Keith Hart on Wed, 19 Dec 2001 19:29:53 +0100 (CET)

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Re: <nettime>The Fading Altruism of Open Source

It appears we cant even agree that one major difference between Free
Software and Open Source/Linux is the attitude to money and hence to
capitalism. Jaromil (below) thinks a statement posted on the net by the
politburo settles the issue. But read Florian's 'in it for the money' and
even more Stefan Merten's interview, where he imagines a society 'beyond
labour, money and exchange' (both below).


>Free software is a matter of freedom, not price; the word "free"
>has to be intended in this way here. Furthermore, referring to the
>wrong assumption by Keith Hart in this thread:
>> The open source movement is split on the issue of exchange and money
>> payment. Those who follow the Free Software Foundation appear to
>> consider that any hint of money and exchange, even of reciprocity,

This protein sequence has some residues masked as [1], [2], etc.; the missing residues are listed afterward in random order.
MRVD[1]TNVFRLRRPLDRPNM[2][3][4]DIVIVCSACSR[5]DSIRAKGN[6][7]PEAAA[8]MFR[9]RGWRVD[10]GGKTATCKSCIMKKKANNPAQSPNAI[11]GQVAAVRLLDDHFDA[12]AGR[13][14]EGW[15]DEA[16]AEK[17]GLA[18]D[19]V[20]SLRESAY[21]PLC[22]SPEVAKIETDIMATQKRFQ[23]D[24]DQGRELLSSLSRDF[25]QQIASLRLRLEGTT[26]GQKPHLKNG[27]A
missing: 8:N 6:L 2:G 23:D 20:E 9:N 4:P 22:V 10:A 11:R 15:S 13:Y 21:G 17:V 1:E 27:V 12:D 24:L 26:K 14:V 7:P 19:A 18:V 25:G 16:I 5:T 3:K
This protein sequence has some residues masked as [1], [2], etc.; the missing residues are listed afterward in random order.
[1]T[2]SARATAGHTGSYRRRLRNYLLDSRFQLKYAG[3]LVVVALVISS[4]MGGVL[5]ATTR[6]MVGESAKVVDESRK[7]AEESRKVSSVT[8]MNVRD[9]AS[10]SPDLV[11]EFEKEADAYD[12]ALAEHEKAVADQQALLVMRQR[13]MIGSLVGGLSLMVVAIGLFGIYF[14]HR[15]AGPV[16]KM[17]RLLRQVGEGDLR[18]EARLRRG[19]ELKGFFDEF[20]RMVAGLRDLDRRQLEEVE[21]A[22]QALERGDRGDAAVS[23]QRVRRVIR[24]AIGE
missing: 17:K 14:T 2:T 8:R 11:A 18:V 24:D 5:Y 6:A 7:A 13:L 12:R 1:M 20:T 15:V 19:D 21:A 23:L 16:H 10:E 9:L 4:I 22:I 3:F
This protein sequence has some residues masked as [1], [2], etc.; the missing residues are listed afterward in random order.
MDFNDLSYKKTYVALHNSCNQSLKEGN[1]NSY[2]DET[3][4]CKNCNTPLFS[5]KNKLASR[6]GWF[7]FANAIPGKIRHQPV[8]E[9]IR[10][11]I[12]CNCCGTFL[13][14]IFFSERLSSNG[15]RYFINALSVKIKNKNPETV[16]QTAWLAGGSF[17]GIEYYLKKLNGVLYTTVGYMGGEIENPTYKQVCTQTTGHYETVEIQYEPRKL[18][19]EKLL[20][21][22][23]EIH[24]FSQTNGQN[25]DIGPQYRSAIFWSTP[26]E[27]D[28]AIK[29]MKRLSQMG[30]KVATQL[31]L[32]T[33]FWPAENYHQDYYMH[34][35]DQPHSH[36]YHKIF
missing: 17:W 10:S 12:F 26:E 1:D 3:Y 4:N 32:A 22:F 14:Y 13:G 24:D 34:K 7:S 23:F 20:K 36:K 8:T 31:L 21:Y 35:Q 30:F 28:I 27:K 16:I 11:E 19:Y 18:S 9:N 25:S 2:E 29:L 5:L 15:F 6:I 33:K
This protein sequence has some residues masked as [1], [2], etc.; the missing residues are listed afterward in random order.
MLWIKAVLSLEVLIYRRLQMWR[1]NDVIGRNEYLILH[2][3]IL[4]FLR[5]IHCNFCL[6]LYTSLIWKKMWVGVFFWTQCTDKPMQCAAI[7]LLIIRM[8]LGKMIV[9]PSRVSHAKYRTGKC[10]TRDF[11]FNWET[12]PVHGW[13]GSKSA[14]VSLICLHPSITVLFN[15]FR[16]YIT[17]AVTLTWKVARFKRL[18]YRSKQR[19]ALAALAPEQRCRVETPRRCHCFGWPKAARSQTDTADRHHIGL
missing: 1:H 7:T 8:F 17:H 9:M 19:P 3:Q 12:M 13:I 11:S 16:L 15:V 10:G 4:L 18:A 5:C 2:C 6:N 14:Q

>> leads directly to unacceptable compromise with capitalism.
>refer to to have a clear
>point about the free-speech / free-beer issue.

Florian Cramer:

>The real amount of altruism in Free Software
>development may be debated, but any programmer who's mostly or even only
>in it for the money would be stupid to program anything but proprietary
>software (which, no doubt, is more profitable).

Interview with Stefan Merten, Oekonux, nettime, 7/12/01:

>But whereas Free Software
>emphasizes the freedom Free Software gives the users,
>Open Source does not care about freedom. The Open
>Source Initiative (OSI) was founded exactly for the
>reason to make Free Software compatible with business
>people's thinking, and the word "freedom" has been
>considered harmful for that purpose. 

>I had the idea that Free Software is something very
>special and may have a real potential for a different
>society beyond labor, money, exchange - in short:
>capitalism - in 1998. 

As it happens, I had come across the free speech/free beer distinction
without having to consult the gnu website. It still seems to me that the
freedom of Free Software is largely, but not exclusively tied up with the
normative absence of money. This allows the purists to insist that those
who wish to work across the divide 'do not care about freedom' or are 'only
in it for the money'. And behind that, of course, is a desire to preserve
the mystique of a hacker elite.

Keith Hart

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